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Crash'd in the shingle: and the whirling

rout Led by those two rush'd into dance, and

fled Wind-footed to the steeple in the woods, Till they were swallow'd in the leafy

bowers, And I stood sole beside the vacant bier.

Surely, but for a whisper, "Go not yet,' Some warning sent divinely — as it

seem'd By that which follow'd - but of this I

deem As of the visions that he told - the event Glanced back upon them in his after

life, And partly made them - tho' he knew it

not.

He rose and we

Fault,
Ard, making th
All round abol

be.
The light was L
Then at the far

then the

There, there, my latest vision

event!

His lady with to
Her tireast as it
U dlack and L

moon
Struck from an
High in the wa
Drown'd in the

vault.

IV.

THE GOLDEN SUPPER.1

(Another speaks.) He flies the event: he leaves the event

to me: Poor Julian -- how he rush'd away; the

bells, Those marriage-bells, echoing in ear and

heart But cast a parting glance at me, you saw, As who should say, “Continue.' Well

he had One golden hour — of triumph shall I

say? Solace at least - before he left his home.

And thus he stay'd and would not look

at her No not for months: but, when the

eleventh moon After their marriage lit the lover's Bay, Heard yet once more the tolling bell, and

said, Would you could toll me out of life, but

found All softly as his mother broke it to bimA crueller reason than a crazy ear, For that low knell tolling his lady dead – Dead -- and had lain three days without

a pulse: All that look'd on her had pronounced

her dead. And so they bore her (for in Julian's

land They never nail a dumb head up in

elm), Bure her free-faced to the free airs of

heaven, And laid her in the vault of her own

kin.

"It was my

sleep,
To rest, to be

day
Pealid on us wi

all,
And raised is

kneeling
Down in the de

man,
Dast, as he sa

hearts.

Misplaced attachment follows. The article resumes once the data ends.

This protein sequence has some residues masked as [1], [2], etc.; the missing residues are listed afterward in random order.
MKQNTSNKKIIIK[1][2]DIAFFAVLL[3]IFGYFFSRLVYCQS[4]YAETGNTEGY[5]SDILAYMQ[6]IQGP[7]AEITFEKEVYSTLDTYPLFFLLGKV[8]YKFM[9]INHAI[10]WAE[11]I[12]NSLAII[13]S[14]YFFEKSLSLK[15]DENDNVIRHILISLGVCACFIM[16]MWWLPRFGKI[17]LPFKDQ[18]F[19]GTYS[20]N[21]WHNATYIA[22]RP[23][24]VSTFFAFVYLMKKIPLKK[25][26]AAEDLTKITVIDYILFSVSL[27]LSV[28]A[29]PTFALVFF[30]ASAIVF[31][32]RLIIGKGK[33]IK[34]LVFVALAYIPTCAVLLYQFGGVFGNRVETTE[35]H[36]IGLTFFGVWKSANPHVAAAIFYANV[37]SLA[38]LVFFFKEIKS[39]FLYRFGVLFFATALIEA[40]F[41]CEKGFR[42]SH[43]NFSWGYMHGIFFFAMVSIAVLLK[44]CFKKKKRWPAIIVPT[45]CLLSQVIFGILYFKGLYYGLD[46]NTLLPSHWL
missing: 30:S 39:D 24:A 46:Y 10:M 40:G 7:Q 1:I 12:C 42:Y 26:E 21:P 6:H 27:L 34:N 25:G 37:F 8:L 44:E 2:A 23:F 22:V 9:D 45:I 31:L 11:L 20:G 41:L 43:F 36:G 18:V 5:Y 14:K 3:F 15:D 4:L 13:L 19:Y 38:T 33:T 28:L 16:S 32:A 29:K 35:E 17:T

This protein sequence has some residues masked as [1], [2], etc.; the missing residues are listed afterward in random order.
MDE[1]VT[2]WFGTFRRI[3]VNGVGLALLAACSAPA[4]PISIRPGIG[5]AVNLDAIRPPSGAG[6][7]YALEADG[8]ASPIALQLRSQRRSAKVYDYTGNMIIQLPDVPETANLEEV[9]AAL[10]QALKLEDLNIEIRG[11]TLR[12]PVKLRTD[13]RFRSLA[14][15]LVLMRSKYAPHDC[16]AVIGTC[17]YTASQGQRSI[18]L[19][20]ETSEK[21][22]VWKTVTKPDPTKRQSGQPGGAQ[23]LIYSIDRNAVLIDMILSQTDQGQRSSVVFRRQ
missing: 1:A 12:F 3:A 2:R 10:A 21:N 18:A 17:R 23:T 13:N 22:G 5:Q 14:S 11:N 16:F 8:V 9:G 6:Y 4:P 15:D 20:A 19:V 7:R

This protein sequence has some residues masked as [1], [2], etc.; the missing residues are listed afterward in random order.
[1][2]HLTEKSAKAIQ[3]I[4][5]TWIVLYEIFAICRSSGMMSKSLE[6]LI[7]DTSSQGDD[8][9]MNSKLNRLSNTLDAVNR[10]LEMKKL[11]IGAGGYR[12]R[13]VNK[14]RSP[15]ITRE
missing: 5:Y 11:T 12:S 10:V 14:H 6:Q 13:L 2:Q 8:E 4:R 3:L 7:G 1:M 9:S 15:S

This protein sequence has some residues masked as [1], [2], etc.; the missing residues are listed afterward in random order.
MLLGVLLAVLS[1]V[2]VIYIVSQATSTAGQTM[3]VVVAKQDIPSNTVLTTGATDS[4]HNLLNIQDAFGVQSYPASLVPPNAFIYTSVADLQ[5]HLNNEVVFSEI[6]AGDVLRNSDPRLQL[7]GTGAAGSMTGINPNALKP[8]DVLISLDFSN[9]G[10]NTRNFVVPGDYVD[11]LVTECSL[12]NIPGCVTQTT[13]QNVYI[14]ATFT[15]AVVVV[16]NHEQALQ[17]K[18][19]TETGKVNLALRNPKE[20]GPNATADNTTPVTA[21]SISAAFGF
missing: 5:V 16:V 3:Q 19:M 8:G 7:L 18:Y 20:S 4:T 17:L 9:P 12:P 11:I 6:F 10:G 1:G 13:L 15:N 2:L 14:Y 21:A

Hearts that has

mine

Not such as a

her

Would you had seen him in that hour

of his! He moved thro' all of it majestically Restrain'd himself quite to the close

but now –

He willy put h And kiss her

less deal

And silence ma

He reverence

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heart, 0. Tou warm

Even de

Candill you a

Whether they were his lady's marriage

bells, Or prophets of them in his fantasy, I never ask'd: but Lionel and the girl Were wedded, and our Julian came again Back to his mother's house among the

pines. But these, their gloom, the mountains

and the Bay, The whole land weigh'd him down as

Ætna does The Giant of Mythology: he would go, Would leave the land for ever, and had

'This, 1

What did he then? not die: he is here

and hale Not plunge headforemost from the moun.

tain there, And leave the name of Lover's Leap:

not he: He knew the meaning of the whisper

now, Thought that he knew it.

stay'd for this; O love, I have not seen you for so long. Now, now, will I go down into the grave, I will be all alone with all I love, And kiss her on the lips. She is his no The dead returns to me, and I go To kiss the dead.'

thought

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malie of De am I made Hraloncem

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down

Faint---but it

began

1 This poem is founded upon a story in Boccaccio. See Introduction, p. 467.

now

moon

The fancy stirr'd him so To pulse with such a vehemence that it He rose and went, and entering the dim

drown'd vault,

The feebler motion underneath his hand. And, making there a sudden light, beheld But when at last his doubts were satisfied, All round about him that which all will He raised her softly from the sepulchre, be.